Begin here with part one: http://tavoladelmondo.com/2016/02/29/parma-primer-pt-1/
People often make generalizations about the north; they are colder, more closed, more serious. We found quite the contrary in Parma. Parmigiani are friendly, light-hearted, engaging, and incredibly warm people. They are as chic as the Milanese, as well-fed as the Parisians, and as literarily inclined as the Czechs. This comes as no surprise; one of the oldest universities in the world is located here, and beautiful independent bookstores are scattered throughout the center. They also value music, with a beautiful opera house just a strone’s throw from the train station and a famous conservatory in town. Adventures and beach holidays are a must throughout the summer; some of Italy’s most pristine waters are a short drive away: Cinque Terre, Liguria, and the Tuscan coastline.
We follow the dinner recommendation of a student of the Conservatorio. At I Corrieri, a large, traditional trattoria with many rooms and two floors, Parmigiani specialties are in surplus. I think about the tortelli d’erbetta, filled with swiss chard, but ultimately go for the cappelleti with funghi, a traditional pasta in the shape of little hats and filled with meat. We take a half portion of tortelli with zucca served simply with parmigiano. The little pockets of pumpkin taste like dessert, and we obligingly devour them.
After dinner, at around 10:30, we return to Via Farina, where the Parmigiani are just finishing their cocktail hour and have spilled out of Enoteca Fontana onto the street. Similar to the Bolognesi, they are an incredibly social people, and apparently quite late eaters. We join a group of friends for another round of vini and keep them company at their midnight dinner of perfectly cooked steak and succulent roasted potatoes with rosemary. Still awake with Parma endorphins but with heavy eyelids, we return to the hamlet of Porporano and climb into bed.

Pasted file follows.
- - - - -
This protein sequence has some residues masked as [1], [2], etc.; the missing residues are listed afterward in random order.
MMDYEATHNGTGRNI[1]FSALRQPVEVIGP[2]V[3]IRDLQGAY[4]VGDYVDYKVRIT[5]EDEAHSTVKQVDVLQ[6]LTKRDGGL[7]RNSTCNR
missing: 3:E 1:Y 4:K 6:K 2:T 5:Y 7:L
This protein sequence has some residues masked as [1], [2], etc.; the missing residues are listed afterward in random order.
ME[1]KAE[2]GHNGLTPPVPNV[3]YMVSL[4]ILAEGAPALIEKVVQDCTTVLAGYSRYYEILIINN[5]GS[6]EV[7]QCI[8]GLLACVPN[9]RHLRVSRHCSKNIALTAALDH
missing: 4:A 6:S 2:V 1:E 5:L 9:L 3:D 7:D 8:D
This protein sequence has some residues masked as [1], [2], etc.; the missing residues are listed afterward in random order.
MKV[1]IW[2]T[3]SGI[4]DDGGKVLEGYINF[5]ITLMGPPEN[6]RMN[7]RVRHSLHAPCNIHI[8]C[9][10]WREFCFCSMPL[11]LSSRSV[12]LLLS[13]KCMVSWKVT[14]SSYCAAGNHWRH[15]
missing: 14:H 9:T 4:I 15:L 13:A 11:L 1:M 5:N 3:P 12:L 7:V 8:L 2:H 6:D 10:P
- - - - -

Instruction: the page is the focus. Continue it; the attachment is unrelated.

The next morning, we wake to the sound of Elena’s cheerful voice and the scent of just-out-of-the-oven pear and chocolate torta. It is a little chilly and grey outside, typical February weather in Emilia Romagna, and the heated floors in our room feel extra cozy. Downstairs, we dive into bowls of strawberries, raspberries, blueberries, blackberries, homemade jams, and local yogurt. Freshly squeezed juice is served along with the best caffe macchiato in una tazza grande I have had in Italy, and we indulge in the homemade pear and chocolate cake as if the previous day of nonstop eating was conveniently erased from memory. Elena has one of those magnetic, vivacious personalities; always laughing, always smiling, and always ready to offer advice on travel, fine dining, recipes, and shopping. She is the charismatic spirit that makes Villino di Porporano worth repeat visits.
Back in the center, we dodge the rain and visit the astounding 12th century Romanesque cathedral with its frescoed ceiling by Corregio, a Renaissance painter known for his illusionist style. The Cupola of Corregio is particularly well-known for its play on perspective, light, and composition. Lattanzio Gambara also had a hand in the frescoes; the central nave is his masterpiece, with works of art telling the story of the Life of Christ and depictions of the Old Testament. There are so many statues, frescoes, carvings, chapels, and colors; surely this is the kind of cathedral one must visit many times, at different times of day and in different seasons. The entrance door itself is a marvel, carved in 1494 by Luchino Bianchino. Not to be missed, the exterior of the octagonal Baptistry is just as extraordinary as its frescoed interior. I am enamored of the light pink Verona marble carved in a fashion that sits somewhere between Romanesque and Gothic style. Inside, an arched dome contains sixteen arches in the shape of a sbrisolana torta, each covered in frescoes depicting individual stories.
Satiated (for the moment) with outstanding artistry, we don our umbrellas to the Sunday morning organic farmers market, where we sample Parmigiano that has been made into a spread and sold in small bottles. It is as simple as it sounds: the cheese and a dash of olive oil, and it is nothing short of divine. We spend the rest of the afternoon soaking in the colors of the pastel lanes, their colors ever-vibrant in the grey weather, their inhabitants ever-lively on the streets of this chicissima city. You know you really love a place when it sweeps you off your feet in the rain.